In Toronto we are lucky to have some great events taking place this week into the next.
On now at the Power Plant (on until May 5) is the exhibition Beat Nation.
“Beat Nation describes a generation of artists who juxtapose urban youth culture with Aboriginal identity to create innovative and unexpected new works that reflect the current realities of Aboriginal peoples today. #PPBeatNation” (cited from www.powerplant.org)
“Justseeds Artists’ Cooperative is a decentralized network of 24 artists committed to making print and design work that reflects a radical social, environmental, and political stance. With members working from the U.S., Canada, and Mexico, Justseeds operates both as a unified collaboration of similarly minded printmakers and as a loose collection of creative individuals with unique viewpoints and working methods. We believe in the transformative power of personal expression in concert with collective action. To this end, we produce collective portfolios, contribute graphics to grassroots struggles for justice, work collaboratively both in- and outside the co-op, build large sculptural installations in galleries, and wheatpaste on the streets – all while offering each other daily support as allies and friends.” (cited from www.justseeds.org)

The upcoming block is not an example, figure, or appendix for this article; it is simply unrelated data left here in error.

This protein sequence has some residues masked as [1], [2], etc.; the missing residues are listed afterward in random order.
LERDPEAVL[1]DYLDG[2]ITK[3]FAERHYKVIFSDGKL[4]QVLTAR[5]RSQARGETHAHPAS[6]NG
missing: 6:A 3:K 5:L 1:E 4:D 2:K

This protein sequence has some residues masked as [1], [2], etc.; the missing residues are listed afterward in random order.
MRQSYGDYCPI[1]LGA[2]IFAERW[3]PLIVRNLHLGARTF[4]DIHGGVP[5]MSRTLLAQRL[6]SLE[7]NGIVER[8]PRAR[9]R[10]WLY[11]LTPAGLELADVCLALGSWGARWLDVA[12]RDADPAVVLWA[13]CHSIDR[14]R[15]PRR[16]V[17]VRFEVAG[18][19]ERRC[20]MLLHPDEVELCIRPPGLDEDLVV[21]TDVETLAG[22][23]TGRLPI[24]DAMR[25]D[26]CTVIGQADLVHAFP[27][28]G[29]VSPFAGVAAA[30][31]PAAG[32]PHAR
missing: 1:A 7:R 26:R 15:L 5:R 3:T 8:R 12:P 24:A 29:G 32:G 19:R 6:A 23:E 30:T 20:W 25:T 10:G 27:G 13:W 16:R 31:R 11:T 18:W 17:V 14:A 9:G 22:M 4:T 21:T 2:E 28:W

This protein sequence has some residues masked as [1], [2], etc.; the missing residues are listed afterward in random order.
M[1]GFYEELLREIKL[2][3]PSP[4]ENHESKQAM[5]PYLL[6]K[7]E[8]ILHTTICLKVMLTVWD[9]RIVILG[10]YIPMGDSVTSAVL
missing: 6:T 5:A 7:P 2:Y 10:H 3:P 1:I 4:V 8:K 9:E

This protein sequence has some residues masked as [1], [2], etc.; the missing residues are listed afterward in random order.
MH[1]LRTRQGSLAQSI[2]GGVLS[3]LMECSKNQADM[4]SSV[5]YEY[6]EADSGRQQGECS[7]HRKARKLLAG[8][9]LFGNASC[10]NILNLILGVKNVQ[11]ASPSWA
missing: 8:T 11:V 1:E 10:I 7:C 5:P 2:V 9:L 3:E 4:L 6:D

SATURDAY at Ryerson is the “Pictures of by Indians”Symposium.
“Pictures of By Indians is a one-day symposium and discussion of photo-based art, culture and decolonization. This free public presentation will examine these issues through the practices of five internationally acclaimed Indigenous artists, and provide an opportunity to engage with the ways in which Indigenous photographic practices shape art and cultural discourses in Canada. The work of these artists represents a vast landscape of Indigenous artistic research, methodology and practice in the field of Indigenous photo-based arts and activism: Scott Benesiinaabandan, Rosalie Favell, Mary Longman, Shelley Niro and Jeff Thomas.” (cited from www.ryerson.ca/ric)